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Articles:
29
Recipes:
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Better Homes & Gardens May 1925 Magazine Article: What to Look for in June

Page: 3

Article

What to Look for in June

WE have certainly enjoyed getting together the material for the June issue of Better Homes and Gardens and we are sure that you are going to get just as much enjoyment out of reading it. In the first place F. E. Brimmer has prepared an article for you on auto camping called, "Our Better Camp Home," which is going to make you want to get out the old car right away and start on such a vacation as the author describes.

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Better Homes & Gardens May 1925 Magazine Article: Minnehaha Falls in the Springtime

Page: 4

Article

Minnehaha Falls in the Springtime

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Better Homes & Gardens May 1925 Magazine Article: Our Work for National Parks

Pages: 5, 6, 7, 32, 33

Article

Our Work for National Parks

"The National Parks Lady" Tells of the Fight for Better Parks

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Better Homes & Gardens May 1925 Magazine Article: How We Made Our Tiny Pools

Pages: 8, 64

Article

How We Made Our Tiny Pools

WATER adds the completing touch to the beauty of a garden. Perhaps no other feature adds so much charm as does the pool, whether it be formal or informal, mirror or bird pool, fountain or lily pool. An informal pool set in some corner planting with a seat nearby (as in the picture at the top of this page) affords a quiet place for rest or for enjoying the antics of the birds and the beauties of opening bud and swaying leaf reflected in the water.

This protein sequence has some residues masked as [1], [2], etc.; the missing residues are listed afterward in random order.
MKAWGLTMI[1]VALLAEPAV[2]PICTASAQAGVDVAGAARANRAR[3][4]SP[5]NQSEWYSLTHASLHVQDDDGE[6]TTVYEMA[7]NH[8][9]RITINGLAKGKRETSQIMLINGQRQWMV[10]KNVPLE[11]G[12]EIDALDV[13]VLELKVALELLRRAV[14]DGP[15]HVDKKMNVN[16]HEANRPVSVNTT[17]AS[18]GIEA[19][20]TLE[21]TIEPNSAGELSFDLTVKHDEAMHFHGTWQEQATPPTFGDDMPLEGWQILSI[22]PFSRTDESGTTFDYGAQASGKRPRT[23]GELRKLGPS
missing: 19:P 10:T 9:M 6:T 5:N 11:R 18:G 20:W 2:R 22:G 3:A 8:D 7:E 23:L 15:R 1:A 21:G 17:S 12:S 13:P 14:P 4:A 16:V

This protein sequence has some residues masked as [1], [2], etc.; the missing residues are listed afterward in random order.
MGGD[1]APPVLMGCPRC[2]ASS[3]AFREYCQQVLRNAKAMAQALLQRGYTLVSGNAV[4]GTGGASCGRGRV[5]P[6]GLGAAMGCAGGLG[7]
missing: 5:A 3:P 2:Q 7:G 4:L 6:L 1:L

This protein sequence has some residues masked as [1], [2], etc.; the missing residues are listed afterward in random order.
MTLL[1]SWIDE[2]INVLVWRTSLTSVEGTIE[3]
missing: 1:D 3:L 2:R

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Better Homes & Gardens May 1925 Magazine Article: Feeding and Caring for Shade Trees

Pages: 9, 65

Article

Feeding and Caring for Shade Trees

TREES are almost human in their response to good care. When planted in poor soil and left to take care of themselves they either merely exist for a number of years or at best grow very slowly. Undesirable varieties of trees such as the Carolina poplar, box elder, tree of heaven, and soft maple, of course, do the best under such care but scarcely reach maturity before they begin to break down and decay. Hardwood trees like the oaks and sugar maple are naturally slower in growth but with proper handling can be encouraged to make two or three times the normal season's growth.

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Better Homes & Gardens May 1925 Magazine Article: Homes of Famous Americans

Pages: 10, 11, 36, 37

Article

Homes of Famous Americans

Quincy Mansion, Home of Dorothy Quincy, Wife of John Hancock

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Better Homes & Gardens May 1925 Magazine Article: Tall Bearded Iris

Pages: 12, 52, 53

Article

Tall Bearded Iris

A Perennial Par Excellent for Every Garden

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Better Homes & Gardens May 1925 Magazine Article: Yellow Roses for Our Homes

Pages: 13, 53

Article

Yellow Roses for Our Homes

What Varieties to Use in Bringing Brighter Colors to Your Garden

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Better Homes & Gardens May 1925 Magazine Article: Renewing the Youth of An Old House

Pages: 14, 54, 55

Article

Renewing the Youth of An Old House

Remodel the Home to Fit the Family's Needs

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Better Homes & Gardens May 1925 Magazine Article: Vacationing in Your Own Backyard

Pages: 15, 69

Article

Vacationing in Your Own Backyard

You Can Enjoy the Fun of Real Camping Without Leaving Home

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Better Homes & Gardens May 1925 Magazine Article: Radio for Every Home

Pages: 16, 40, 41

Article

Radio for Every Home